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Mr. Rogers Neighborhood To Air Last Show

Aired August 31, 2001 - 07:42   ET

THIS IS A RUSH TRANSCRIPT. THIS COPY MAY NOT BE IN ITS FINAL FORM AND MAY BE UPDATED.


THIS IS A RUSH TRANSCRIPT. THIS COPY MAY NOT BE IN ITS FINAL FORM AND MAY BE UPDATED.
CAROL LIN, CNN ANCHOR: Well, it's hard to believe but Fred Rogers is leaving the neighborhood. Actually, "Mr. Rogers' Neighborhood" is not going off the air. Today marks the last new episode of the popular children's programming that has been around for 30 some odd years.

CNN's Jeff Greenfield looks at why the same show you watched as a kid your kids watch now.

(BEGIN VIDEOTAPE)

JEFF GREENFIELD, CNN CORRESPONDENT (voice-over): Fred Rogers, Mr. Rogers to you and me, has been walking through the same door for more than 30 years.

FRED ROGERS: It's a beautiful day in this neighborhood, a beautiful day for a neighborhood, would you be mine? Could you be mine?

GREENFIELD: Walking into his living room and ours, inviting our children to his neighborhood and to his land of make believe.

ROGERS: Could you be mine?

The whole idea is to look at the television cameras and present as much love as you possibly could to a person who might feel that he or she needs it.

GREENFIELD: There's a comforting sameness to Mr. Rogers and his neighborhood.

ROGERS: Do you ever change your shoes when you come home from someplace?

GREENFIELD: The shoes, the sweaters, we'll tell you about those sweaters.

ROGERS: It's you I like.

GREENFIELD: The voice.

ROGERS: It's not the things you wear.

GREENFIELD: The characters, all at a slow, easy to absorb pace aimed at young children.

ROGERS: We're here to have a half hour together. Let's just relax and talk about things that might be important to you and are important to me.

UNIDENTIFIED PRODUCER: Stand by for rehearsal, please.

UNIDENTIFIED PRODUCER: Action.

GREENFIELD: If it all seems a bit old-fashioned in this era of fast pace cartoons, quick edits and product tie-ins, that's because Mr. Rogers has some old-fashioned notions about television, and notions you don't hear much these days.

ROGERS: I believe that those of us who are the producers and purveyors of television, I believe that we are the servants of this nation.

GREENFIELD: Fred Rogers didn't plan on a career in television. He was a music major at Rollins College. He wanted to be a composer. But there was something about television, then in its earliest years, something that interested and annoyed him at the same time.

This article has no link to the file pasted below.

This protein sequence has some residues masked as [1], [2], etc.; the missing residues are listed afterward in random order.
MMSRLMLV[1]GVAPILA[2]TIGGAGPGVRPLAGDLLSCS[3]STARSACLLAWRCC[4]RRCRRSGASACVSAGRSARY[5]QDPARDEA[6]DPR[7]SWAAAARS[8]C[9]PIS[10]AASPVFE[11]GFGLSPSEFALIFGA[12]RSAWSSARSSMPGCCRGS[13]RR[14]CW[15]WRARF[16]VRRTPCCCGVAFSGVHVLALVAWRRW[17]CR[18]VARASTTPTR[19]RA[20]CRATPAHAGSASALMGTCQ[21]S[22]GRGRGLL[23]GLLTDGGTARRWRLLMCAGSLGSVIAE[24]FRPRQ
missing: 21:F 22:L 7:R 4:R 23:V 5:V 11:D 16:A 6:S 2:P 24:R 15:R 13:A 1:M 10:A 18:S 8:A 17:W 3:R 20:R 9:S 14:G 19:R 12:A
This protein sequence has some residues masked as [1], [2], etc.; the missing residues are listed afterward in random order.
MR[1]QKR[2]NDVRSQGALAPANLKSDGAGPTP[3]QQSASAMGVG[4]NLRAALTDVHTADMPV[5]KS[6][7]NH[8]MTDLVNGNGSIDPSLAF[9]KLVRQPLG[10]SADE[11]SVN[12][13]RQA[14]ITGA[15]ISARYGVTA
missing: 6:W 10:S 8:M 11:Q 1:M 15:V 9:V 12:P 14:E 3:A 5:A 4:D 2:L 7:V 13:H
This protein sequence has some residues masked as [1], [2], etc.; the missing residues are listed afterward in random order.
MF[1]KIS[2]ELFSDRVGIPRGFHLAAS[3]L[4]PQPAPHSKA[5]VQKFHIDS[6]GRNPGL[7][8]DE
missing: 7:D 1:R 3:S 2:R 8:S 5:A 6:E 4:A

ROGERS: I got into television because I hated it so.

UNIDENTIFIED PRODUCER: "The Children's Corner."

GREENFIELD: He began by writing and producing a program called "The Children's Corner." Then after a short stint on Canadian television, "Mr. Rogers' Neighborhood" was born. That was back in 1968, making it PBS' longest running show.

ROGERS: What a fine boy he is.

GREENFIELD: Making him a star to the under six set and their parents. It was a golden opportunity to cash in, an opportunity he never took.

ROGERS: I never had much of a desire for a fancy lifestyle and I never needed a lot of fancy things.

Because I like you as you are.

GREENFIELD: Little has changed in Mr. Rogers' neighborhood over the years, except maybe the color of his hair. There is still a live band.

ROGERS: And he laughed when he left.

GREENFIELD: Fred Rogers still watches every frame of the show. And some of the characters, like Mr. McFeely, are originals. So are some of the sweaters, which were all Christmas gifts knitted by his late mother.

ROGERS: My mother made a sweater a month for as many years as I knew her. And every Christmas she would give this extended family of ours a sweater. And she would always say after we opened the box and put on the sweater, she would say, "What kind do you all want next year?" She'd say, "I know what kind you want, Freddie. You want the one with the zipper up the front."

GREENFIELD: But if life inside the neighborhood is something of a time capsule, life outside the neighborhood has changed dramatically. But for Fred Rogers it always comes back to children, to what they need.

ROGERS: We all long to be lovable and capable of loving and whatever we can do through the neighborhood or anything else to reflect that and to encourage people to be in touch with that, then I think that's our ministry.

(END VIDEOTAPE)

LIN: Oh. And a special guest now. Joining us from Pittsburgh, where the show was taped, is David Newell, the actor who plays Mr. McFeely. Good morning.